The first company that I know of that attempted to win single-pilot certification for a business jet was Lear Jet with its original Model 23. Bill Lear imagined his speedy little jet as very much a personal airplane, unlike the Gulfstream, JetStar, Hawker 125 and Sabreliner, all true corporate airplanes that the giant airplane companies were delivering in the early 1960s. Maximum certified takeoff weight in the Lear Jet 23 was set at 12,500 pounds so it could qualify under the small aircraft rules. The company did win certification in the small airplane category for the 23, but after FAA flight testing the agency ruled that a second pilot would be required. Following models of the Learjet were certified in the transport category and single-pilot approval has never been awarded, or even requested, as far as I know.
When Cessna developed the original Citation 500 in the early 1970s the airplane was approved at a maximum takeoff weight of 11,850 pounds, which qualified for small airplane certification, but it was certified in the transport category and required a crew of two. The improved version Citation I-SP that came along in 1977 was certified in the small airplane category, along with the larger Citation II-SP, and was thus eligible for single-pilot operation, which the FAA approved.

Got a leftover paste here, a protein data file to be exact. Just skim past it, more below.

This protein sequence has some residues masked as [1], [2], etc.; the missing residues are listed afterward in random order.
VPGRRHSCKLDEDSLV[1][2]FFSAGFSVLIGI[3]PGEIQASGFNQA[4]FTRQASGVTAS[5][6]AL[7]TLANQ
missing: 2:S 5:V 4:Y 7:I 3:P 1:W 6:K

The maximum takeoff weight being below 12,500 helped to determine the rules of certification, but what Cessna really did with the I-SP was convince the FAA that the airplane had a low enough workload that a trained single pilot could handle it safely. To fly the I-SP with a single pilot you had to have a boom microphone for hands-free communications-somewhat uncommon 30 years ago-and a fully functioning autopilot. There was also the quaint requirement for a transponder ident button to be mounted on the control wheel. In those days we would ident on almost every controller handoff.
In the case of the Citation I-SP and II-SP it was the airplane that was approved for single-pilot flying, not the pilot. There was only one type rating-the CE500-that allowed a pilot to fly any of the Citation models at the time, including flying solo or as part of a crew. The entire focus was on the airplane, not the pilot.